Chinatown has gone through somewhat of a revival in recent years. Newer restaurants that have opened have spent considerable budgets on achieving a modern design and look rather than aiming for the traditional, stereotypical no-frills buffet image. Shuang Shuang is one such restaurant; walking in you might think you’ve stumbled into a slick European restaurant with its light olive/white designs, gleaming metallic stands and a welcoming open kitchen. You actually rarely see an open kitchen in Chinatown.
However, Shuang Shuang is no ordinary restaurant: it is a cross between a kaiten sushi and a traditional hot-pot restaurant whereby the ingredients whizz by you on a conveyor belt and you decide which ones to take and put into your hot-pot. On a late Saturday night visit, we are talking about almost 22:00, the restaurant was still filled with hungry punters eager to try out this new concept. Although, I would recommend visiting during peak times, as your experience will most likely be affected by what is put out on the conveyor belt. The conveyor belt was looking sparse by the time we visited and had virtually no seafood, although they were happy to take direct orders from the kitchen. However the joy of the experience is about discovering new ingredients to try visually first hand.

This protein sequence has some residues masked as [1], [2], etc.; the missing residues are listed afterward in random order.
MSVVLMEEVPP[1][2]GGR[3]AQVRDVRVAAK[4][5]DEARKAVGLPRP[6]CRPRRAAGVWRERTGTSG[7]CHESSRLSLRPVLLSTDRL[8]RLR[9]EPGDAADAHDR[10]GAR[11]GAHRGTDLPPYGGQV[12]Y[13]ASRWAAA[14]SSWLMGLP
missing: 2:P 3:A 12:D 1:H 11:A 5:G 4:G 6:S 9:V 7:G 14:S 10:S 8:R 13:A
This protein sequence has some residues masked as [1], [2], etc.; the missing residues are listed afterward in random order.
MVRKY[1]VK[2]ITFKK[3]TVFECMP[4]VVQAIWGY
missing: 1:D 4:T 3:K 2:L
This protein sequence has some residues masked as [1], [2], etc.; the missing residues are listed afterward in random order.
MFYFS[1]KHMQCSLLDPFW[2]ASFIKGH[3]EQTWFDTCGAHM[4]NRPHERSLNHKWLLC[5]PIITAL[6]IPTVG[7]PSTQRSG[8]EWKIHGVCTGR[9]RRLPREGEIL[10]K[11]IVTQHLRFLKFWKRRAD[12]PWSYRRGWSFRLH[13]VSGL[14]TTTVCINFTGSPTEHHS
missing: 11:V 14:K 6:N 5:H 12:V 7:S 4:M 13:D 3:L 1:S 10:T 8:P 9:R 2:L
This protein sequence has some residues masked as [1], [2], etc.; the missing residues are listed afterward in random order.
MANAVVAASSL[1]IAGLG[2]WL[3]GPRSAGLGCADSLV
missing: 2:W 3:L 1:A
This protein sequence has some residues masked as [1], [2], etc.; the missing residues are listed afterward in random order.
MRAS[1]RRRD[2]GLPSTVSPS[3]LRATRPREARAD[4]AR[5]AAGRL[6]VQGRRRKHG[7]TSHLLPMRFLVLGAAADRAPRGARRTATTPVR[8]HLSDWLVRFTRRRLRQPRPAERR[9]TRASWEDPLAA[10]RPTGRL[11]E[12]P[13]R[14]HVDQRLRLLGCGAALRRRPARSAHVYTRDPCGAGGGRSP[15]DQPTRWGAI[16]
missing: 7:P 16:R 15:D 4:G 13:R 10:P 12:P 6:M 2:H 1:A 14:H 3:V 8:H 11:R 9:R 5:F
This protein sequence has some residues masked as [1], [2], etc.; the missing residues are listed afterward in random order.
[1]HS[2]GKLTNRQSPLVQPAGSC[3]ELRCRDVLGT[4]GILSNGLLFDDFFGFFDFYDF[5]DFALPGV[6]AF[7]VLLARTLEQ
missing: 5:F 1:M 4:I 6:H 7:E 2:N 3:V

The first task in hand is to pick your broths for the hot-pot. We opted for black bird and tom yum; the ideal is to pick 2 contrasting flavours, we had the healthier option with the luxurious rare black bird and then the richly intense aromas from the tom yum broth. The next task is to pick your dipping sauce: we went for a creating your own mixture, which turned out more difficult than first thought with 8 different ingredients varying from red bean curd paste to sesame butter and we weren’t offered a teaspoon to assist with the mixing.
Finally, the key part of the night is picking the ingredients you want to cook as they whizz by you on the conveyor belt. I wanted to use the word invitingly pass by, but you could hardly describe raw meat as inviting unless your name is Hannibal Lecter. Some dishes worked extremely well: the Japanese marbled beef was a picture of perfection and had the ideal amount of meat to fat distributed. The lobster was outrageously fresh to the point one of the legs was still moving on the plate of ice and did cause alarm with our neighbouring guests. The mixed mushrooms is another to order with an excellent varied selection of needle, oyster and chestnut mushrooms. Less enticing were packets of instant noodles rotating around and some of the meat were harder to identify despite the animal logo and suggested cooking timings on the plates. Maybe written labelling would be an improvement?
I did have an issue with using the same chopsticks for handling the raw meat as well as the cooked meat. Most other hot-pot venues do offer separate chopsticks for cooking and eating. Despite some teething problems and it is a fidgety experience, it is a remarkably exciting adventure and the perfect place to take a date along where you can claim you are cooking for him or her.